The intensity of staining with Evan's Blue of the cytoplasm and the EDBs of the endospores exposed to normal (anti-rhinosporidial antibody-free) serum or to sera that contained anti-rhinosporidial antibody showed no differences from that of the control endospores, indicating, as with the MTT stain, that no morphological abnormalities were produced by any of the sera tested.


 ~ Discussion Top


In the absence of a method for the in vitro culture of R. seeberi, its "life-cycle" has been deduced from the appearances of the different ontogenic stages of the pathogen in the rhinosporidial granulomata of diseased hosts. The endospore that contains a thick wall with chitin and cellulose, develops into the thin-walled juvenile sporangium (trophocyte) from which arise the immature (intermediate and mature) sporangia. Endospore walls are different in structure and function from the walls of the cysts of parasites and the endospores of bacteria that are resting, non-vegetative stages. The rhinosporidial endospores thus retain semi-permeability to nutrients and small molecules of dyes such as MTT (MW 414). Endosporulation in the mature rhinosporidial sporangia leads to the formation of thousands of endospores which repeat the life cycle when released from the mature sporangium. None of the conventional in vitro culture methods has succeeded in providing serial propagation of the ontogenic stages and hence no culture methods are available for assessment of their viability; hence we used the indirect method of MTT-staining for this purpose.

Evan's blue was earlier shown[10] to stain the cytoplasm and, more intensely, a proportion of the spherical bodies within the endospore, that were regarded as the electron dense bodies - EDB.[15],[16] Spherical bodies that did not stain were regarded as the lipid bodies (LB). MTT was shown to stain areas in the cytoplasm as well as some of the spherical bodies, that were regarded as the EDB while the MTT-negative bodies were probably the LB.[11] The reduction of MTT to the purple-coloured formazan depends on mitochondrial dehydrogenases of living cells and hence the formazan production within the endospores was interpreted as indicating their viability. Levitz and Diamond[8] used MTT to assess the effect of hydrogen peroxide on mycelial fungi and demonstrated that MTT-negativity correlated with failure of growth of the peroxide-treated fungi in culture. Jahn et al[9] used the MTT method to demonstrate that the effects of antifungal agents on Candida albicans correlated well with MIC determinations. The retention of deep MTT-staining by the contents of the endospores despite treatment with anti-rhinosporidial antibody, with or without added complement in our experiments, is therefore interpreted by us to mean that such antibody has no inactivating, devitalising effect on rhinosporidial endospores; the morphological integrity of the endospores and their EDBs as also shown by staining with Evan's blue, further indicates that anti-rhinosporidial antibody does not cause morphological damage to the endospores.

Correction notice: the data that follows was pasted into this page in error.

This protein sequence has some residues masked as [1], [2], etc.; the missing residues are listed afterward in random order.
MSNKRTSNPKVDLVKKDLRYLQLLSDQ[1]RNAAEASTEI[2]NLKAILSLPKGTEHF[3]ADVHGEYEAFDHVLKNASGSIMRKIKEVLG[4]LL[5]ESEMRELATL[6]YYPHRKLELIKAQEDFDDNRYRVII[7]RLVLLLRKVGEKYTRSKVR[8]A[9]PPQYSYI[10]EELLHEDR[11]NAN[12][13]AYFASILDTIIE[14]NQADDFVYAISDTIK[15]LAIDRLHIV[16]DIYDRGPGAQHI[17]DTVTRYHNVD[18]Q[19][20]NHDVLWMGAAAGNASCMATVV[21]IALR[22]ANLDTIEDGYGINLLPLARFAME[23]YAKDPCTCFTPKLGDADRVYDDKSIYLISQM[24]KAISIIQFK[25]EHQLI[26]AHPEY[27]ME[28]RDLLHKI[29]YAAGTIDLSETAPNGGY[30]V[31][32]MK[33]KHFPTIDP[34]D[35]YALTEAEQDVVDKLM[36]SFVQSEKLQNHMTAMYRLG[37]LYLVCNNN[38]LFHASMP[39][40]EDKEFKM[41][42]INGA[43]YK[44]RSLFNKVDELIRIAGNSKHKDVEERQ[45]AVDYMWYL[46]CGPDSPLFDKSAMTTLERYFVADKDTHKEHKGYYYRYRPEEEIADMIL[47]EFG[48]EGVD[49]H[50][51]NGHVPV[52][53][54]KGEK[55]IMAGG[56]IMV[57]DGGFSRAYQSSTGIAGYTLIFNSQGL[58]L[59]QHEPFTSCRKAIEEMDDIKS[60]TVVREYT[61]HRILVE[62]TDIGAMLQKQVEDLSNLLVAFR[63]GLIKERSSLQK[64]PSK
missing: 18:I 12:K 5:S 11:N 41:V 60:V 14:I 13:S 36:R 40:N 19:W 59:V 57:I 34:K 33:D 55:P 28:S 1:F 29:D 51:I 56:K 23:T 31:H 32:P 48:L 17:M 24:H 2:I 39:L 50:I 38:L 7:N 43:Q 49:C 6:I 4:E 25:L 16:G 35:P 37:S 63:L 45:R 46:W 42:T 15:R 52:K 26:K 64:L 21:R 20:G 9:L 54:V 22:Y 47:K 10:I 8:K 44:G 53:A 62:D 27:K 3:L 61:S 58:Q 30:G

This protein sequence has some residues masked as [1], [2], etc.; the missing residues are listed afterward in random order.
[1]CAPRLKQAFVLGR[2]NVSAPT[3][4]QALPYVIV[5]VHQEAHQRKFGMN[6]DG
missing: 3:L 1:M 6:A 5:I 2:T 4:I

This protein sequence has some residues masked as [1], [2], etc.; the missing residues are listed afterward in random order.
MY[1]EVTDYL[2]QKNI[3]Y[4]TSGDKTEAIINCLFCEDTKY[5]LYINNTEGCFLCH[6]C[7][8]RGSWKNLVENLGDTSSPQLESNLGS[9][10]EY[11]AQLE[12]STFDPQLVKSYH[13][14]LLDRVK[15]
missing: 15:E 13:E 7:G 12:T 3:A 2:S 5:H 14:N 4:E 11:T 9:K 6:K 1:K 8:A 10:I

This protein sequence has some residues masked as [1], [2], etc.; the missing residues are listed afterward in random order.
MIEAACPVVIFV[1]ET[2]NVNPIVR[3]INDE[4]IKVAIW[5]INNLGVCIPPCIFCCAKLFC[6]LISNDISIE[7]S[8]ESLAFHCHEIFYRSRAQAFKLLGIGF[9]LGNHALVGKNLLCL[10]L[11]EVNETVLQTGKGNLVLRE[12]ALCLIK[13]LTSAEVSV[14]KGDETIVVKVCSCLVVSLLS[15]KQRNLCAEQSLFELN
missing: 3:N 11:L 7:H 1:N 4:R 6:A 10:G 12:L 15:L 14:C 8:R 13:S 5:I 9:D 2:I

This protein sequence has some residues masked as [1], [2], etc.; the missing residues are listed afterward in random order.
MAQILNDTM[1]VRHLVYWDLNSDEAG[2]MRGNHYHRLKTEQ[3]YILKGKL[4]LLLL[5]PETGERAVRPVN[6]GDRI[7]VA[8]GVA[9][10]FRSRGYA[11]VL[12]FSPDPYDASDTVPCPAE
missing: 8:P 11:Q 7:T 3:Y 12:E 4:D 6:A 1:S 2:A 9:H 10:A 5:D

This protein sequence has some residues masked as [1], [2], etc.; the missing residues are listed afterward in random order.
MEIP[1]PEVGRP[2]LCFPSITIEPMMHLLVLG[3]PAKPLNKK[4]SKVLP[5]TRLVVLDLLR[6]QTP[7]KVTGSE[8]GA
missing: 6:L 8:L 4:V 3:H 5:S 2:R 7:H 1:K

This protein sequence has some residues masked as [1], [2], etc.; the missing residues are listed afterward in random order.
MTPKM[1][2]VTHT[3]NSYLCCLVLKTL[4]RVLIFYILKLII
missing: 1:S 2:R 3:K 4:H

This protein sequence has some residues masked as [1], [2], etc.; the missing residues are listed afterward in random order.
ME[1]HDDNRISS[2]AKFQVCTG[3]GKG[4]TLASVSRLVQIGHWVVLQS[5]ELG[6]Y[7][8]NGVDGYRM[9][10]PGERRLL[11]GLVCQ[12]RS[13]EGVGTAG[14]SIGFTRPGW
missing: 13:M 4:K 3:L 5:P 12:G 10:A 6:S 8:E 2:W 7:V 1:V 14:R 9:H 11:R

Some parallels probably exist between R. seeberi and Toxoplasma. The encysted bradyzoites of Toxoplasma persist for the life-time of the host,[17] presumably evading destruction by anti-Toxoplasma antibody that can however kill the extracellular, non-encysted form.[18] The cyst that contains the bradyzoites is "surrounded by a dense argyrophilic wall enclosed within the host-cell cytoplasm"[19] and is thereby probably inaccessible to antibody; the bradyzoite cyst wall probably acts in a manner similar to that of the rhinosporidial endospore's wall in excluding the penetration of antibody. A further parallel of toxoplasmosis with rhinosporidiosis is that despite high circulating antibody titres, immunosuppressed patients develop disseminated toxoplasmosis[19] recalling the fact that despite high anti-rhinosporidial antibody titres, dissemination occurs in rhinosporidiosis; in toxoplasmosis and rhinosporidiosis, the corresponding antibodies probably do not penetrate into the cyst and the endospore respectively.

A further explanation of the failure of anti-rhinosporidial antibody to inactivate the endospores of R. seeberi, exists in a previous report that described the presence of human immunoglobulin bound to soluble antigens released by sonication of rhinosporidial endospores and sporangia, and detected by immuno-blots and SDS-PAGE.[20] It was pointed out that such binding of host-protein could be a mechanism of evasion of immune attack by anti-rhinosporidial antibody in diseased hosts.[21] This binding-phenomenon might also explain the absence of an inactivating effect of human anti-rhinosporidial sera on the endospores, as found in the present study. A similar phenomenon has been described of schistosomes in which older parasites have bound host-proteins; "They are only susceptible to attack by specific antibody in vitro if they are not coated with host protective antigens".[22] On the other hand, while binding was not found with rabbit immunoglobulin, endospores in smears from rhinosporidial polyps were found[23] to be labelled with experimental anti-rhinosporidial rabbit serum traced with FITC-labelled anti-rabbit goat serum [Figure - 7] indicating that endospores are antigenic and that they are reactive on their surface with anti-rhinosporidial serum that contained anti-endospore antibody. However it is noteworthy that [Figure - 7] also illustrates the staining of the endospore wall without staining the interior of the endospore; this failure might be attributable to the non-penetration of the antibodies and the anti-rhinosporidial serum and tracer antibody-conjugate into the endospore's interior, as perhaps with the endospores that failed to be inactivated in the tests with anti-rhinosporidial antibody.

Our in vitro results suggest that anti-rhinosporidial antibody had no effect (sporicidal or sporolytic) on the viability and integrity of rhinosporidial endospores; this finding might imply the failure of such antibody to directly inactivate the endospores in vivo in infected tissues. On the other hand other anti-rhinosporidial antibody-dependent mechanisms[24] such as immune opsonization, intra-phagocytic and extra-phagocytic killing, and antibody dependent cell-mediated cytotoxicity could conceivably operate in vivo; the neutralization by antibody of soluble rhinosporidial products might also aid the process of resolution. Yet the presence of high titres of anti-rhinosporidial antibody in patients with chronic, recurrent and disseminated rhinosporidiosis[3] indicates that anti-rhinosporidial antibody is not protective.